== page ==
Current Transformer (CT) types – what is the difference

We manufacture and stock high quality air cored Rogowski coil CTs and we also stock budget iron cored CTs – We are sometimes asked what the difference is between these types and why choose one over the other?

The Rogowski coil CT was originally developed by Walter Rogowski in the 1920s. Unlike iron cored CTs, they usually have a non-magnetic core (typically an air core) which gives them several clear advantages to iron cored CTs – for example Rogowski coil CTs:

  1. have a very wide dynamic range meaning that high current pulses can be measured without worrying about saturation effects since the air core cannot saturate.
  2. are immune to any DC current flowing in the system; it does not affect their operation – again because they cannot saturate.
  3. suffer no hysteresis loss nor eddy current loss.
  4. are light weight when compared to iron cored CTs.
  5. are highly linear over their entire operating range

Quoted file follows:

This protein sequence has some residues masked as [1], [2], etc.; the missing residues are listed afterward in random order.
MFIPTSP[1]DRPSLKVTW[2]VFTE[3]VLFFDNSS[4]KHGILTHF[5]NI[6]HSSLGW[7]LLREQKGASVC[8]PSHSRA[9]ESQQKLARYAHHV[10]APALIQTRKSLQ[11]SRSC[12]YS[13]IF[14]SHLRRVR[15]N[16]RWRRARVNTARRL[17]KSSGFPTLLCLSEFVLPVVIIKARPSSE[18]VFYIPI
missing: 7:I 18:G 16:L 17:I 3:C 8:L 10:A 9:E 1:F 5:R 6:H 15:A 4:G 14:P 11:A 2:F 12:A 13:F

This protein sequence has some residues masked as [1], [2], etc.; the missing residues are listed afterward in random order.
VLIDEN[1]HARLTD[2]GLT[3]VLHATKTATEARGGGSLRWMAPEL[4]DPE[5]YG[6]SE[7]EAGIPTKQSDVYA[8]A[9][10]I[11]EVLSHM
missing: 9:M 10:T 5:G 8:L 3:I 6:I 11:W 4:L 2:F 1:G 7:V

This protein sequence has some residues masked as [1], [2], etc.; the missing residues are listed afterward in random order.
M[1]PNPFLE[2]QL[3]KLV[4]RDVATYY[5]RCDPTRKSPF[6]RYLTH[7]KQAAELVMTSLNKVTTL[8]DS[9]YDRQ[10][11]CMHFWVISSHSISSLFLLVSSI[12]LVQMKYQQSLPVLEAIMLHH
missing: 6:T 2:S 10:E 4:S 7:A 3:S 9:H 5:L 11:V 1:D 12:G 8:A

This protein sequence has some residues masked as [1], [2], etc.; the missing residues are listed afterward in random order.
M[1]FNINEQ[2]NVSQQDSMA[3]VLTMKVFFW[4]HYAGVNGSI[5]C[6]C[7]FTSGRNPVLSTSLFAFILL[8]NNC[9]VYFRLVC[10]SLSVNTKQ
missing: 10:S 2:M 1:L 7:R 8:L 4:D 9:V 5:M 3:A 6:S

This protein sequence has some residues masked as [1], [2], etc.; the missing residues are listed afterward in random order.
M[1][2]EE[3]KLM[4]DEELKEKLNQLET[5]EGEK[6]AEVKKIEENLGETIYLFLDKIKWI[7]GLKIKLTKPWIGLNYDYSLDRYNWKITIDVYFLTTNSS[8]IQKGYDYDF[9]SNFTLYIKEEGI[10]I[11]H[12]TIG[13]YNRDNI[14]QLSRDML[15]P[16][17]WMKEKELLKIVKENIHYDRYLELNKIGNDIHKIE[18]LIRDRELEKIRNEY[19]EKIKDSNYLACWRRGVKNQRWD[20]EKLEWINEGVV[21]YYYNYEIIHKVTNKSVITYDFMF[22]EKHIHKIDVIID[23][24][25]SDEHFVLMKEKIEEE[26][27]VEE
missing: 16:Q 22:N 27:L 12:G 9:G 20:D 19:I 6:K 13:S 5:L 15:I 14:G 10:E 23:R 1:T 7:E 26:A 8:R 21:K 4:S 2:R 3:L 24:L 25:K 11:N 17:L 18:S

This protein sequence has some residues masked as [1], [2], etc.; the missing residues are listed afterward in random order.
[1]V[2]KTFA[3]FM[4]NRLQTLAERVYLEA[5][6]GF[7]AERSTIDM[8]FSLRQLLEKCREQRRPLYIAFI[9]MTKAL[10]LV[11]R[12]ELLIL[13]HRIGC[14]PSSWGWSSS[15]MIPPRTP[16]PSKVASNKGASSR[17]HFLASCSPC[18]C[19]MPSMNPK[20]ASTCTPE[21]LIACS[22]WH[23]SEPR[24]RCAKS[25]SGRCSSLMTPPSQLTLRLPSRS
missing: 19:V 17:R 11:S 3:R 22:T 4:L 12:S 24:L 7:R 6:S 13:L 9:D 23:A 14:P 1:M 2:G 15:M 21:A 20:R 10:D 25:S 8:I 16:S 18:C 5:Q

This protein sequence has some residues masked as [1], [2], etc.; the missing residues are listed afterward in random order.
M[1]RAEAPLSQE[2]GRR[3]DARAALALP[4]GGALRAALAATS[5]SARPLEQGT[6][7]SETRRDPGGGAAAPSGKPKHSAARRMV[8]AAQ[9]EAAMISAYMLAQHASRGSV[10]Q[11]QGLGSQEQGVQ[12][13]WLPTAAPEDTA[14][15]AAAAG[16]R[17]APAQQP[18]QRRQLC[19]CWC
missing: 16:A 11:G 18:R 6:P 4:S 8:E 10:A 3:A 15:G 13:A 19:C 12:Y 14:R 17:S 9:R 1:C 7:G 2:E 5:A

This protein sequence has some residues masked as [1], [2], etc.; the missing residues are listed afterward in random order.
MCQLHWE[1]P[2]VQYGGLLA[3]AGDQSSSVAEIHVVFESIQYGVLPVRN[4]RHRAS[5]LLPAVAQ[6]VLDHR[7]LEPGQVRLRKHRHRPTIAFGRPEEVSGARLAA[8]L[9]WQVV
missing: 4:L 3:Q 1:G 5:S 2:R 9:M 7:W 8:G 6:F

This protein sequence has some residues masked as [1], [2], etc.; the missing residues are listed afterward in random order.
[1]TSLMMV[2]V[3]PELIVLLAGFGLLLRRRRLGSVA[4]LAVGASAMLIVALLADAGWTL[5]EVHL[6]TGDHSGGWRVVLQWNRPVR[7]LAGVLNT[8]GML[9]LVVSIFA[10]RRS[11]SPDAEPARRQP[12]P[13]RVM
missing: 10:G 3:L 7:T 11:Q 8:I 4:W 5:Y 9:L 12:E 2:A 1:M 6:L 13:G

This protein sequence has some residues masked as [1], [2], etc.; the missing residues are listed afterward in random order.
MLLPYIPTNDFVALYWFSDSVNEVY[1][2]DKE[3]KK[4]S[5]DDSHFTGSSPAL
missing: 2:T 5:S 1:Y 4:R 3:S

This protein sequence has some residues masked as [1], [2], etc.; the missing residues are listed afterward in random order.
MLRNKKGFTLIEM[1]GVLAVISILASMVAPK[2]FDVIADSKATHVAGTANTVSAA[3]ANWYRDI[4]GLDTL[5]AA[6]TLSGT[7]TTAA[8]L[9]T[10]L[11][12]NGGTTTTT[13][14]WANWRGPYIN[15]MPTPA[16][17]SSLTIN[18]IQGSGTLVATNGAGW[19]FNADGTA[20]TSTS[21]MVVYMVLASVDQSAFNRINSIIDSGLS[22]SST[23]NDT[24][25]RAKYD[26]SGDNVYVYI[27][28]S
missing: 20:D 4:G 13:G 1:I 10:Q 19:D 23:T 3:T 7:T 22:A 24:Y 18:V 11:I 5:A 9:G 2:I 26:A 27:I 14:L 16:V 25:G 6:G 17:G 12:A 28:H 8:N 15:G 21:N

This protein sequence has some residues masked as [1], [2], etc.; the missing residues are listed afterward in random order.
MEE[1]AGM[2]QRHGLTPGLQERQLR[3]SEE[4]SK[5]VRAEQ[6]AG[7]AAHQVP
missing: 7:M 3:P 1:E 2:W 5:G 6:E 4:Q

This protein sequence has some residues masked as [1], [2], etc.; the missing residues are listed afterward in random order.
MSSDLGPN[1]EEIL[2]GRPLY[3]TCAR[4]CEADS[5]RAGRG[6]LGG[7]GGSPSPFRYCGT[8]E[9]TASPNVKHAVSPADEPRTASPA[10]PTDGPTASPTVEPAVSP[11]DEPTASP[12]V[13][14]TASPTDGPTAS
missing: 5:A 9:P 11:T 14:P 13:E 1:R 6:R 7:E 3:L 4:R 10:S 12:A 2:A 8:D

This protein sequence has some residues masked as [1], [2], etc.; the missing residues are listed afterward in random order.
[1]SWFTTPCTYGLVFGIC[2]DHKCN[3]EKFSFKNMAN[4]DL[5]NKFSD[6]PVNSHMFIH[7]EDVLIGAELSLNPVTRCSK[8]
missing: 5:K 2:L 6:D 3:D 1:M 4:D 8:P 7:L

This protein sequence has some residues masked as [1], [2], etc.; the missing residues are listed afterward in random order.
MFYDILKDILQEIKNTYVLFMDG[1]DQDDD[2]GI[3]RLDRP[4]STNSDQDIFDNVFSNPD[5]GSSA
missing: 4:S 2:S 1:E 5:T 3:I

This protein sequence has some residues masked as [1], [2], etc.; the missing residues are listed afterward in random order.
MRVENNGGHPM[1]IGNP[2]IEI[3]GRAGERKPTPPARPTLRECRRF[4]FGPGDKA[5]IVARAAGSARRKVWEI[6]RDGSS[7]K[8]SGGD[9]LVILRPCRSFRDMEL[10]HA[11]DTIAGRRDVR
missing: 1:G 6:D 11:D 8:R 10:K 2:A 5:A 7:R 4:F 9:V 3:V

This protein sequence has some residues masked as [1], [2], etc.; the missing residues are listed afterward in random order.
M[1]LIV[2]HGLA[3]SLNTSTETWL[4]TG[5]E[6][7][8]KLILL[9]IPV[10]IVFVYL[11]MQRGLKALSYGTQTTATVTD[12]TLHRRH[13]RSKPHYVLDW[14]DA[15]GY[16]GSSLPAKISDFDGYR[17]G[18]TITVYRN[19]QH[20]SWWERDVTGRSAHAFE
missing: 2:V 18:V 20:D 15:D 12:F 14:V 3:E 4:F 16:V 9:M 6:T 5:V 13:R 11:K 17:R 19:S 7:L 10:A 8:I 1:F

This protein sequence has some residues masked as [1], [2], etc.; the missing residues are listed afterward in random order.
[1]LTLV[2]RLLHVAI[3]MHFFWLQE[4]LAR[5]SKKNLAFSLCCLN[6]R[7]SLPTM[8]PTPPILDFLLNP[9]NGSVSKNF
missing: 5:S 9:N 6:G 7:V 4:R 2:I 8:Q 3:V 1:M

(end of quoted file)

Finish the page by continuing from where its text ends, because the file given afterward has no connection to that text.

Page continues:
6. are inherently safe so there is no danger from an open circuit secondry. With conventional iron cored CTs, the user has to be sure never to allow the secondary of the device to become open circuit otherwise hazardous voltages can be generated and the CT can destroy itself. Modern iron cored CTs have an internal burden resistor so that an open circuit condition is very unlikely to happen unless the coil becomes physically damaged. Never EVER use a damaged iron cored CT – they can kill you!
  7. can be safely connected and disconnected while circuits are in use, they do not load the circuit.
  8. are smaller that an equivalent iron cored CT when large loads are involved.
  9. have a low inductance and can respond more rapidly than iron cored CTs.


Parameter Iron Cored CTs Rogowski (air core) CTs
Cost Low Medium to High
Linearity Fair Very Good
High current capability Good Very Good
DC and high current saturation problem Yes Not affected
Output affected by temperature Small effect Very small effect
Hysteresis and eddy loss Yes No
Weight Heavy Light
Size Bulky for large currents Often smaller than iron cored for large currents